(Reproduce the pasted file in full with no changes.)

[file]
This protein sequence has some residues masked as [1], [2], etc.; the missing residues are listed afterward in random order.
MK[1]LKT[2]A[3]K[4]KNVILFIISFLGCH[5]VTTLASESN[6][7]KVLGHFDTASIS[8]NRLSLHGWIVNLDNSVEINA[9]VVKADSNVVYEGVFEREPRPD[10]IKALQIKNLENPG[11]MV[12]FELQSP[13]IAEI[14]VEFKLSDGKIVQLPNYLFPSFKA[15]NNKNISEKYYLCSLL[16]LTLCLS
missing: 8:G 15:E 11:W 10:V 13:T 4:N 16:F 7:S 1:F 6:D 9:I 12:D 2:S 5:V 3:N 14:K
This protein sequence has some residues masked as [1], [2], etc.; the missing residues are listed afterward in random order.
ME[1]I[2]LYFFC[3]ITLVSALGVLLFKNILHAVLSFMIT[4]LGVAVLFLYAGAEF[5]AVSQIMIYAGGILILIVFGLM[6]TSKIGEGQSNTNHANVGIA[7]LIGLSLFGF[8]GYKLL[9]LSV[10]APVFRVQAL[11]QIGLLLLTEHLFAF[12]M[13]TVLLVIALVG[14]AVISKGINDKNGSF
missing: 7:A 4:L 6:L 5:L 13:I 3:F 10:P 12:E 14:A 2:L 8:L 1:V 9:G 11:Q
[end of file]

This protein sequence has some residues masked as [1], [2], etc.; the missing residues are listed afterward in random order.
MK[1]LKT[2]A[3]K[4]KNVILFIISFLGCH[5]VTTLASESN[6][7]KVLGHFDTASIS[8]NRLSLHGWIVNLDNSVEINA[9]VVKADSNVVYEGVFEREPRPD[10]IKALQIKNLENPG[11]MV[12]FELQSP[13]IAEI[14]VEFKLSDGKIVQLPNYLFPSFKA[15]NNKNISEKYYLCSLL[16]LTLCLS
missing: 8:G 15:E 11:W 10:V 13:T 4:N 16:F 7:S 1:F 6:D 9:I 12:D 2:S 5:V 3:N 14:K
This protein sequence has some residues masked as [1], [2], etc.; the missing residues are listed afterward in random order.
ME[1]I[2]LYFFC[3]ITLVSALGVLLFKNILHAVLSFMIT[4]LGVAVLFLYAGAEF[5]AVSQIMIYAGGILILIVFGLM[6]TSKIGEGQSNTNHANVGIA[7]LIGLSLFGF[8]GYKLL[9]LSV[10]APVFRVQAL[11]QIGLLLLTEHLFAF[12]M[13]TVLLVIALVG[14]AVISKGINDKNGSF
missing: 7:A 4:L 6:L 5:L 13:I 3:F 10:P 12:E 14:A 2:L 8:L 1:V 9:G 11:Q